A classic triumph of qualitative research is the way pulse oximetry became established as essential monitoring during anesthesia. It all began with anonymous questionnaires filled out by Australian anesthesiologists, about patient safety and what monitoring technique could enhance it. Today, who would dare practice anesthesiology, or any clinical discipline of medicine, without a pulse oximeter? And yet, as far as I know, there never has been, and now never will be, a study that proves the benefit of the oximeter in reducing mortality directly related to anesthesia. The oximeter has become a standard of practice due to qualitative research i.e. gut feelings of astute clinicians.

    • Thanks for the example, Karen! And it is exciting to see the growing interest in using rigorous qualitative methods to capture those gut feelings of astute clinicians. As a research community we need to keep investing in building the capacity of clinical and health services researchers to do this work well, and of journal reviewers and editors to publish scientifically sound papers using these methods. Only in this way can we maximize the potentially powerful contributions of instinct to improving care and outcomes for patients.

  2. Judith Andersen, AB, MD says:

    Applause for this venture: capturing “gut feelings” from “astute clinicians” is not simple or straightforward, but is very important. The good judgment of an experienced clinician – who may not be able to verbalize it in a manner that convinces colleagues in other disciplines- is very important and I am not sure that we are there yet.I don’t think that rigorous “qualitative methods” are accepted by many,, — and I do not think that all important “gut feelings” will find validation in publications in peer-reviewed journals. Partly because “rigorous qualitative methods” are to some investigators a contradiction in terms. Quantitative, not qualitative measurements are the Holy Grail–but we all know, in our hearts, that a good clinician’s judgment in an individual’s fraught situation outweighs all the freight downloaded by quantitative studies.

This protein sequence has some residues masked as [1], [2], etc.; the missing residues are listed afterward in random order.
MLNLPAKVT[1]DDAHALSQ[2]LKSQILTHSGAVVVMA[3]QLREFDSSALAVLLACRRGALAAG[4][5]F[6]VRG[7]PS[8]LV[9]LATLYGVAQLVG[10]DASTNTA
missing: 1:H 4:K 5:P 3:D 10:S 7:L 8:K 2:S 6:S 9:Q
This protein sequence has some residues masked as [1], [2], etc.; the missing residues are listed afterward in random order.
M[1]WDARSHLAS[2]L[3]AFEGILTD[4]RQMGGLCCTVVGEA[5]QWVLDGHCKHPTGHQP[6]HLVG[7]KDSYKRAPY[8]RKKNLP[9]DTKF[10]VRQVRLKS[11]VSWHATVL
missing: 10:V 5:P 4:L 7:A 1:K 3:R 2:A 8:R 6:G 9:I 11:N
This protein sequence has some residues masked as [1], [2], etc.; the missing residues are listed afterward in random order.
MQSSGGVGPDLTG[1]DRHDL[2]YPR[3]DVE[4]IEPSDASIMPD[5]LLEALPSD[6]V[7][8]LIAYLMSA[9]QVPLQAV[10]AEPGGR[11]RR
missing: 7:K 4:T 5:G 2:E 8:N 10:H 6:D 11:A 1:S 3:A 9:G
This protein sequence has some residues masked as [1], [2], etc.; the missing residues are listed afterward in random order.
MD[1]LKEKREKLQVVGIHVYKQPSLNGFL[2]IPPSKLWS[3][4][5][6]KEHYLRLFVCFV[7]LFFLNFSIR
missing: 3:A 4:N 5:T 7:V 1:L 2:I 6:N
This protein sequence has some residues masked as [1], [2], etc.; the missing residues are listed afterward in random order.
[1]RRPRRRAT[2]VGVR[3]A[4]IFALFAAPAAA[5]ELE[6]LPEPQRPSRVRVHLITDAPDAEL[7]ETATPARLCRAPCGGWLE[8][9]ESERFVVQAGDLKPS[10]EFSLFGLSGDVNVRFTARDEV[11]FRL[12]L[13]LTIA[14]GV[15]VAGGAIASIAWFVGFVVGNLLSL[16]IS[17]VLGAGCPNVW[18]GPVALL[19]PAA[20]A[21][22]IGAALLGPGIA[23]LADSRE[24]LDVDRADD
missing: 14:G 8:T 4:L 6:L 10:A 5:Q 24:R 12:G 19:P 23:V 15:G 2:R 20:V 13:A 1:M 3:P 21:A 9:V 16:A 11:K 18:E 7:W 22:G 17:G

How do we capture intuition? How do we characterize those clinicians who come up with “magical diagnoses and solutions” that work, despite our best reasoning to the contrary? I have no idea, but I’m a believer. Some of my best “saves” have been contrary to all published wisdom, — and I wish I knew what the learned lessons were. I have to say that there are those constantly inspired clinicians who should be listened to however crazy they may seem — and the rest of us, who have occasional, inspired recommendations that should be acceded to. How to distinguish? Track records: disaster, dont’proceed; success, pay attention and facilitate treatment. Assess outcome– and contribute it to some national database that we have yet to create. I want badly to learn from these gurus, but think I may be one of them and don’t have a clue as to how intuition works — but know that it compels me to do something to treat the patient.

  3. I agree with Leslie that mixed methods research is important and that we do need to find ways to better capture the observations and intuitions of experienced clinicians. The goal should be to first poll cardiologists as to their intuitions in a specific area of clinical work, then take those intuitions and put them to empirical test, turning the qualitative into quantitative research. In this day of evidence-based medicine, there is truly a lot of evidence out there, evidence that often provides a basis for choosing among competing intuitive treatments. Ignoring or being unaware of empirical findings is, at best, dangerous. Intuitions should be applied only when there is no quantitative evidence on which to base clinical decisions. An important double-check, in a complex case, may be to consult with a colleague to see if he/she agrees with the responsible clinician. Bottom line, I think, is that intuition is important primarily in cases where there is a lack of available scientific data.